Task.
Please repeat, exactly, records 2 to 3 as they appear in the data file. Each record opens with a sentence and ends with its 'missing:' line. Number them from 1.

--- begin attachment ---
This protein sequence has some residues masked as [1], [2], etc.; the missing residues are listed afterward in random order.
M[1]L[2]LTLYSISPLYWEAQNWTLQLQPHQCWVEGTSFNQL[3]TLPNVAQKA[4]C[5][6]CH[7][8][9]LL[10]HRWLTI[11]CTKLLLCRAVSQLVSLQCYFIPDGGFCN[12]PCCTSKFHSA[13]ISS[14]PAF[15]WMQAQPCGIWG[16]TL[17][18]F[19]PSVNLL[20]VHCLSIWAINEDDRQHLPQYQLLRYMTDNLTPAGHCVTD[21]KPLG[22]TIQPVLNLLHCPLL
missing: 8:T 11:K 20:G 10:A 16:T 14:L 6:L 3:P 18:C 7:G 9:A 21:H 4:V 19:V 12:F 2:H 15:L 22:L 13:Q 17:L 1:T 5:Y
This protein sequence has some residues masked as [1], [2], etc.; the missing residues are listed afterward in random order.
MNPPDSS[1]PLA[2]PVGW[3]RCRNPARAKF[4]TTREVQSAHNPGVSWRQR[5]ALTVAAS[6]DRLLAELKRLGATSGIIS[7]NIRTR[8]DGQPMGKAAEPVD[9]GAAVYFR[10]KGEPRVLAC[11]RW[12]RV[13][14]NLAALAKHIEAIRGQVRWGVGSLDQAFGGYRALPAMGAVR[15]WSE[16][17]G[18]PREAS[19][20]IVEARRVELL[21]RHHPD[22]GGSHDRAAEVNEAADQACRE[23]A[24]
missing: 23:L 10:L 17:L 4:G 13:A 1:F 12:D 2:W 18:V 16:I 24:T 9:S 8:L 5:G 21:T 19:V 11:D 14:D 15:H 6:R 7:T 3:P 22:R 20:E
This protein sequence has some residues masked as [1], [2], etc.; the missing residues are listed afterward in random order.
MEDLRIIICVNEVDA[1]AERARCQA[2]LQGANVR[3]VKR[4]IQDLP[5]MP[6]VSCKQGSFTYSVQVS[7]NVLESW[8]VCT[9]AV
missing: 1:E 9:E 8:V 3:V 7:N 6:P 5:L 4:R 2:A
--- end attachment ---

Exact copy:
This protein sequence has some residues masked as [1], [2], etc.; the missing residues are listed afterward in random order.
MNPPDSS[1]PLA[2]PVGW[3]RCRNPARAKF[4]TTREVQSAHNPGVSWRQR[5]ALTVAAS[6]DRLLAELKRLGATSGIIS[7]NIRTR[8]DGQPMGKAAEPVD[9]GAAVYFR[10]KGEPRVLAC[11]RW[12]RV[13][14]NLAALAKHIEAIRGQVRWGVGSLDQAFGGYRALPAMGAVR[15]WSE[16][17]G[18]PREAS[19][20]IVEARRVELL[21]RHHPD[22]GGSHDRAAEVNEAADQACRE[23]A[24]
missing: 23:L 10:L 17:L 4:G 13:A 1:F 12:D 2:W 18:V 16:I 24:T 9:S 8:L 5:G 21:T 19:V 11:D 14:D 15:H 6:R 7:T 3:P 22:R 20:E
This protein sequence has some residues masked as [1], [2], etc.; the missing residues are listed afterward in random order.
MEDLRIIICVNEVDA[1]AERARCQA[2]LQGANVR[3]VKR[4]IQDLP[5]MP[6]VSCKQGSFTYSVQVS[7]NVLESW[8]VCT[9]AV
missing: 1:E 9:E 8:V 3:V 7:N 6:P 5:L 4:R 2:A